Fish: "At the time, I remember sitting down with Jim [Kennedy], and he really loved the lighter beers. But he said, 'Look, you've got this beer that I just love: Black Butte Porter. You can fight for your share of the much-larger, lighter-colored beer pie, or you can go for the smaller pie and pretty much own the whole pie.' That really set my kind of contrarian business ethic."

Chris Sarles, former president of Alehouse Distributing, which distributed Black Butte Porter in Washington, and current CEO of Oregon Fruit Products in Salem: "To say you are going to put your flag in the sand with a dark beer, certainly I know I scratched my head for a moment thinking, 'All right, I'm in, but I am not sure there shouldn't be a lighter-style beer too.'"

Hodge: "In sales, you always want to have something that is different from the competition, and if it's good, that's the double whammy. It was a category-breaker for a lot of people, and I credit Black Butte Porter with being that sort of leader in getting people to think outside of the fizzy yellow-beer category."

Jeff Alworth, author of The Beer Bible and the Beervana beer blog: "Who knows how significant this decision turned out to be. Maybe if Gary had gone with the Golden, Deschutes would now be a modest-sized brewery. We only know the history as it was—Deschutes got off to a great start with Black Butte, was partly responsible for popularizing dark beers in Oregon, and launched itself on a trajectory to make it one of America's largest craft breweries by 2009. History is a capricious lady."

Once the team at Admiralty got Black Butte Porter on the market, it became popular, especially with women. It quickly became a staple of the craft-beer industry, in large part because of women.

Emily Joan Greene Emily Joan Greene

Hodge: "At that time, a lot of the microbrew world was sort of misunderstood. The McMenamins had done a good job of getting people to fall in love with handmade beer, but what the Widmers and even more so the guys at Deschutes did was get people's heads, hearts and minds around a truly full-bodied product."

Harris: "We thought all the guys would drink the porter and the women would drink the golden ale, and it was the reverse. All the women drank the porter and all the guys drank the golden ale."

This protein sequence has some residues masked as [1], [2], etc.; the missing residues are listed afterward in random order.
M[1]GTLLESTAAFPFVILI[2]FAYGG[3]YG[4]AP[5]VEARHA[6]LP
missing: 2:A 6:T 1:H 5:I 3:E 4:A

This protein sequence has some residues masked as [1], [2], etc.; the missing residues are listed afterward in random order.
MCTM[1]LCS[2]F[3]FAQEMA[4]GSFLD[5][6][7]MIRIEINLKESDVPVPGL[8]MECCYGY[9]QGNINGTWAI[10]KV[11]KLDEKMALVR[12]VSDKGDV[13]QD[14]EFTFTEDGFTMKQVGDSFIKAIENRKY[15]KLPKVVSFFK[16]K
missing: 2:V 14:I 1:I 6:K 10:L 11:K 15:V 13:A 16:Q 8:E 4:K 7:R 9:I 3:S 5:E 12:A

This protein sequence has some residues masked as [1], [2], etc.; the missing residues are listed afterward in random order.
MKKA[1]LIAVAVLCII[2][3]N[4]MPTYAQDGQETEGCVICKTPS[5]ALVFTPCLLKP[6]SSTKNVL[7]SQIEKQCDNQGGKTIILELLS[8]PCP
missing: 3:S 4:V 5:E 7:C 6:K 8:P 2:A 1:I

Hodge: "What we found was that women had highly refined palates, and a lot of them had never had beer that really tasted that great."

Fish: "We would do festivals all the time, and all we would do is get people to come up, particularly women—talk about a group of people who thought they didn't like dark beer—and they would order the lightest thing we had. We'd say, 'I'll give it to you, but first I want you to try this,' and we'd hand them a sample of Black Butte Porter, and I would act like I was going to go pour their beer. We figured we were at about 80 percent conversion rate, where they would drink it and say, 'Hey, this is great, I'll have one.' It has really grown substantially because we tapped into that customer base."

Sarles: "It really became Black Butte Porter for dark ales and Widmer Hefeweizen for paler ales. For us, it was our one-two punch."

Deschutes started bottling Black Butte Porter in 1994, and it remains among the company's best-sellers. Aside from small recipe tweaks, the beer remains unchanged to this day. Deschutes produced 310 barrels of beer in 1988; in 2015, it produced 343,689. Fish credits the perfect balance of the original recipe.

Fish: "It really does have the depth and complexity for a very sophisticated beer palate. The more you let it sit in your mouth, the more the flavors sort of reveal themselves, really like a fine wine. Even though it is technically a very dry beer, it still comes off as slightly sweet. It's not overly astringent or bitter. It's mouth-filling and round, but it doesn't lay heavily on your palate. I think we were able to accomplish those things in a way that has enabled that beer to transcend the time since it was originally created."